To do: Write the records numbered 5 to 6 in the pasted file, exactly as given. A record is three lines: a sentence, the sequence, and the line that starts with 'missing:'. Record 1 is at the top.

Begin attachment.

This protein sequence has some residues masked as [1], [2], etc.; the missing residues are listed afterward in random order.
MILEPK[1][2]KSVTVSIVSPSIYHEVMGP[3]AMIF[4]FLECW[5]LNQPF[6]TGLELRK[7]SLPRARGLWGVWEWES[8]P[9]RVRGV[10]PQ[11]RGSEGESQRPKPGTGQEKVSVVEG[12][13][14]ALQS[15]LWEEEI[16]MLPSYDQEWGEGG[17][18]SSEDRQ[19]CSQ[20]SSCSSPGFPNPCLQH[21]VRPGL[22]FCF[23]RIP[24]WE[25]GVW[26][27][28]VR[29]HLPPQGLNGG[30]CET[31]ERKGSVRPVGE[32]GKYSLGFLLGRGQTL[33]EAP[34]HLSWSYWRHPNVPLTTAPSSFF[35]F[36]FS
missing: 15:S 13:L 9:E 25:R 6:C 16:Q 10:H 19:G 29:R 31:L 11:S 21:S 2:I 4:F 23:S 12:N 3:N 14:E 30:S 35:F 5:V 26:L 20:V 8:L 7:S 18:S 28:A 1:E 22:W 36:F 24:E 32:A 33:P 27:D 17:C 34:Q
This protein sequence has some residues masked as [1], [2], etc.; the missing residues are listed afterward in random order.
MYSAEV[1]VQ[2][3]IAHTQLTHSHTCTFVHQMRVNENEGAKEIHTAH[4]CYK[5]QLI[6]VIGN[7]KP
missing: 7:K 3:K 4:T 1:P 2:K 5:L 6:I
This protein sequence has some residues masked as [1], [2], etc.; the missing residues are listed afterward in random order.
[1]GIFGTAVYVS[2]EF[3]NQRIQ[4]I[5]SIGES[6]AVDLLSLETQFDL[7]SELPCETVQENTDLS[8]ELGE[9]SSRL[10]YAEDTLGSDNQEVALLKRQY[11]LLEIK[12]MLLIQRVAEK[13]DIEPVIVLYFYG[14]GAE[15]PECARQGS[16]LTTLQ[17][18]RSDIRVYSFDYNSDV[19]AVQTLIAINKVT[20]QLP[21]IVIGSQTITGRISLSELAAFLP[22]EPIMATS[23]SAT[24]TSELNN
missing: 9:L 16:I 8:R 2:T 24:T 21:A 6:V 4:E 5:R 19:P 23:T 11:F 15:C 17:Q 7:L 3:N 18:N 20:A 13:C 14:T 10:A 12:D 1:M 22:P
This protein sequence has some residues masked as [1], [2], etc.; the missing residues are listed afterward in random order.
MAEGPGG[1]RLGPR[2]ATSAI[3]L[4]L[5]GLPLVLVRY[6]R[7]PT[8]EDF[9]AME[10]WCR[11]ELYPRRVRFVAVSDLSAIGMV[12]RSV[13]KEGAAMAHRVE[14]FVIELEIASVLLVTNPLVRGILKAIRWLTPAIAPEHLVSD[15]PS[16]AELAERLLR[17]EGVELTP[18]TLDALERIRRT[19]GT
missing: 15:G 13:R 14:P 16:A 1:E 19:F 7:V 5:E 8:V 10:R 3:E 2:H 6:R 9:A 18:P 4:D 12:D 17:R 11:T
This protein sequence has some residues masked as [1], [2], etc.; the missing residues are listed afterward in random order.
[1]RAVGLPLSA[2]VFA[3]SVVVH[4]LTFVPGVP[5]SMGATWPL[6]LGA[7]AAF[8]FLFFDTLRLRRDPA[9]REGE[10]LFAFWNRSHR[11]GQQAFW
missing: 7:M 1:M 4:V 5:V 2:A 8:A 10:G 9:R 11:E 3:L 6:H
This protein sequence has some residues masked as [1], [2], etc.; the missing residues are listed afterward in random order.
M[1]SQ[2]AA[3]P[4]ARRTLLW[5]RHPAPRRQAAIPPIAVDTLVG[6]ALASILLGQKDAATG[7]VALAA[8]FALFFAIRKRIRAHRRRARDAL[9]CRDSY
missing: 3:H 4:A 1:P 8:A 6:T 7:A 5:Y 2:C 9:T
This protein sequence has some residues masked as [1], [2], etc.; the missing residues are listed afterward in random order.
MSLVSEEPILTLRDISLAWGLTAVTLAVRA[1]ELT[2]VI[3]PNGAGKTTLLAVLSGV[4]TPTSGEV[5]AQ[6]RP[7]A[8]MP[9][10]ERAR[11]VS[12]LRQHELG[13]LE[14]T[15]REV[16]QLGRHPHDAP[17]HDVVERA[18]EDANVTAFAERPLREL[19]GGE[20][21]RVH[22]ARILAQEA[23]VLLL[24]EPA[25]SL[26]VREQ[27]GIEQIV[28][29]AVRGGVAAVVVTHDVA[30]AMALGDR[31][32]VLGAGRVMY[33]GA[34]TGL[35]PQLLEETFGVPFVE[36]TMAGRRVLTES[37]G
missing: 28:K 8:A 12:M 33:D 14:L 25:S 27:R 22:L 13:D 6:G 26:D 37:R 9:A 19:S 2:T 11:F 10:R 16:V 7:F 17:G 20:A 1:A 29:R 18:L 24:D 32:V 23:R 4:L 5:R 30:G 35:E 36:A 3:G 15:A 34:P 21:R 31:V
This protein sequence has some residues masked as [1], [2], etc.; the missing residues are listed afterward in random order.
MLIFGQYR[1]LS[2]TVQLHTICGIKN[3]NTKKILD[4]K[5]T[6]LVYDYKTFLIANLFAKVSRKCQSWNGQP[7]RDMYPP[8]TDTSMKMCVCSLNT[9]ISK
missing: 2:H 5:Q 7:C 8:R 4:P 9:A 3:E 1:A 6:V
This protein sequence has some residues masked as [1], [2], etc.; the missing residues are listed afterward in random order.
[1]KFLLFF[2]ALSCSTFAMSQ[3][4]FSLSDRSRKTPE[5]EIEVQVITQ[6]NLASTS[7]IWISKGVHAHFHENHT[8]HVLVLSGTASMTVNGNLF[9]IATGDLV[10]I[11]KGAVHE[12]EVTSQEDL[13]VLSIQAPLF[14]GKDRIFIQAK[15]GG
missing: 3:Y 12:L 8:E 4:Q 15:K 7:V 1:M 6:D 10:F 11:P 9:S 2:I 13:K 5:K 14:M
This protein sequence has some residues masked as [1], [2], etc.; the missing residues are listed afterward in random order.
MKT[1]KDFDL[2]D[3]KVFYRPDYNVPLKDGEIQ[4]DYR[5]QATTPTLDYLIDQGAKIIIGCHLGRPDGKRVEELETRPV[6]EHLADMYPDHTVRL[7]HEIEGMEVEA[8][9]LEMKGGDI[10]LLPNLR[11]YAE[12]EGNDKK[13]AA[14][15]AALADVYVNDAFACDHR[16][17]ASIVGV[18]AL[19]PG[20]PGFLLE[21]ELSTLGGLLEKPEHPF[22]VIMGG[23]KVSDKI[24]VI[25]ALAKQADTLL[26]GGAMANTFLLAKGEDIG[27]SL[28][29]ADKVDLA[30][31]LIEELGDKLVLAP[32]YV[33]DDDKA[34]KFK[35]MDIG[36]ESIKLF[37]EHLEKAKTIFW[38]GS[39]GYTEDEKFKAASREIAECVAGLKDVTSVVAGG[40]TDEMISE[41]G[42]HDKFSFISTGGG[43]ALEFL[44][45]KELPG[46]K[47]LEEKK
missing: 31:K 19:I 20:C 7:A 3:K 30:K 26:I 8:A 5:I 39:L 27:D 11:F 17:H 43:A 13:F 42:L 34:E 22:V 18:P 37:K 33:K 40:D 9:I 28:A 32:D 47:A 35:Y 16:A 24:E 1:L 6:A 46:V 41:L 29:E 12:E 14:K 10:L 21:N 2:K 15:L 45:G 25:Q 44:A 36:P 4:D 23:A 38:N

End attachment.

This protein sequence has some residues masked as [1], [2], etc.; the missing residues are listed afterward in random order.
[1]RAVGLPLSA[2]VFA[3]SVVVH[4]LTFVPGVP[5]SMGATWPL[6]LGA[7]AAF[8]FLFFDTLRLRRDPA[9]REGE[10]LFAFWNRSHR[11]GQQAFW
missing: 7:M 1:M 4:V 5:V 2:A 8:A 10:G 9:R 11:E 3:L 6:H
This protein sequence has some residues masked as [1], [2], etc.; the missing residues are listed afterward in random order.
M[1]SQ[2]AA[3]P[4]ARRTLLW[5]RHPAPRRQAAIPPIAVDTLVG[6]ALASILLGQKDAATG[7]VALAA[8]FALFFAIRKRIRAHRRRARDAL[9]CRDSY
missing: 3:H 4:A 1:P 8:A 6:T 7:A 5:Y 2:C 9:T